Sony's Game Changing New Mirrorless Cameras: The A7 and A7r
I’ve written quite a bit recently about Sony’s camera devision, and how the company, unencumbered by a legacy in the camera market, has really been pushing the envelope. Well, today, they have done it again. This morning Sony launched three new cameras, two of which are major game changers, and have the potential to take significant market share from Canon and Nikon. Those two cameras are Sony’s long rumoured e-mount full frame mirrorless cameras, the A7 and A7r.
When Sony launched the RX1 last year, the little full frame compact camera captured the interest of may photographers, and while those who have used it have marveled at the image quality for such a small camera, the general response was that it was great, but it would be even better with an interchangeable lens. Well, now we pretty much have that in the new A7 and A7r. The rumor mill has been speculating about these cameras for quite some time, and to call them "highly anticipated" is something of an understatement.
The new cameras take their design cues from Olympus’s OM-D mirrorless camera, but instead of a micro four thirds sensor, they have a full frame 35mm sensor, in a body that, apparently is not much bigger than the diminutive Olympus. It’s quite a feat of engineering, but it doesn’t stop there. The A7 features a new 24 megapixel sensor, so it should be comparable to the Sony A99 or the Nikon D610, but the A7R features an impressive, AA Filter-less 36mp sensor, putting its output up there with the Nikon D800, all in a relatively tiny and light camera body. That is all very impressive in and of itself, but you are probably expecting such miniaturization to come at a significant cost, right? Well, you’d be wrong because the A7 will sell for $1698 (B&H) and the A7R will sell for $2298. Compare that to the Nikon equivalents. The D610 sells for $1997 and the D800 currently retails at $2995. With these new offerings, Sony has shattered the entry price to full frame.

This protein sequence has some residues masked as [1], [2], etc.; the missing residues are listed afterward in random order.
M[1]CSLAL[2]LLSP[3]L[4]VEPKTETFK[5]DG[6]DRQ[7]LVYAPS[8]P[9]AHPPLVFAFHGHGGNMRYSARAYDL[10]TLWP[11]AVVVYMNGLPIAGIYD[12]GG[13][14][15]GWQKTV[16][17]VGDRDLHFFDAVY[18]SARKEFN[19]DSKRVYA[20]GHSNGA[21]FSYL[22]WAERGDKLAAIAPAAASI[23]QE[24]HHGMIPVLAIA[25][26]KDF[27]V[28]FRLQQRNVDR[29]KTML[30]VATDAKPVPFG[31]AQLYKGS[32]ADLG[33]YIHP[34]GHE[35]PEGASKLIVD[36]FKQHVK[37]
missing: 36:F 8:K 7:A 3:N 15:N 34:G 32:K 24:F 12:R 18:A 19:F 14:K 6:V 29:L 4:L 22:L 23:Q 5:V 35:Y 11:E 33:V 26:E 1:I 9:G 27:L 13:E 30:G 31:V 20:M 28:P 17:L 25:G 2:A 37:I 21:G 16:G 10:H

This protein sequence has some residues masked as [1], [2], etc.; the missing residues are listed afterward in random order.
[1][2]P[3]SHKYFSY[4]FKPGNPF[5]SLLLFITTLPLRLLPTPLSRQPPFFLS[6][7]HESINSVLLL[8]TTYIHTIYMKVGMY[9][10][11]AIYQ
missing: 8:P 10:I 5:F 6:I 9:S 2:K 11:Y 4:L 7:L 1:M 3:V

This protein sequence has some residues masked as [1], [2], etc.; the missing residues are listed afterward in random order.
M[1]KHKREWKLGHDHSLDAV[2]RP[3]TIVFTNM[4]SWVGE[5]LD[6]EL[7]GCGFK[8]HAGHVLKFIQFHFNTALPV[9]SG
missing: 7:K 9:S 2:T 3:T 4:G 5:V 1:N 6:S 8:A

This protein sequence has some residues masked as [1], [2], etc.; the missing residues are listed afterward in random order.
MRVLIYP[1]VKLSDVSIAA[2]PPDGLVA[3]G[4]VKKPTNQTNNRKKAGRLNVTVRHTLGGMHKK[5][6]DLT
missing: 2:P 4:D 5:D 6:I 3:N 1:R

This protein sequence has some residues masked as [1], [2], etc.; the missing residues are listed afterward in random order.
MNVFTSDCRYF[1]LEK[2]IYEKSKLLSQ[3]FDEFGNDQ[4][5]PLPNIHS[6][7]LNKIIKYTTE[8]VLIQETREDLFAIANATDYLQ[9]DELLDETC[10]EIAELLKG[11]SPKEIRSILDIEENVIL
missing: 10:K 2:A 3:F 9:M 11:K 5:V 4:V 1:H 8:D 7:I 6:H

There’s lots of other nice things about these cameras too. Sony seems to have learned from the original Nex rollout and is launching these cameras with a relatively strong lineup of high quality glass. The lenses use the same e-mount as the Nex cameras, but are now FE (full frame E) instead of just E. The launch lenses consist of the following:
Sony 28-70 f/3.5 - f/5.6 Kit Lens Zeiss 24-70 f/4 Zeiss 35mm f/2.8 Zeiss 55mm f/1.8 Sony G 70-200mm f/4
Some people on various comments have already moaned about the maximum aperture of some of these lenses, but they are still high quality and potentially sharp lenses. Also, by going with f/4 instead of f/2.8 Sony have kept the size down so the lens doesn’t overwhelm the size of the body. Also, they have announced plans to have 15 FE lenses by 2015, which means we can expect another 10 lenses to be introduced over the next year and a half.
The other huge advantage of this camera when it comes to lenses is that, because of the E-mount and the short distance between the mount and the sensor, you can adapt lenses from just about any manufacturer to fit the system. This has always been true of the NEX line, but now you can do this with full frame lenses and get the full potential from them. Metabones even have an adaptor for Canon lenses that will let you use autofocus (albeit slowly) with canon glass, and this works with the new full frame e-mount cameras too. (The Camera Store used it in their video test of the new Sony’s) Coupled with Sony’s excellent manual focus aids, this should be a great camera for using legacy lenses (or Leica glass) with.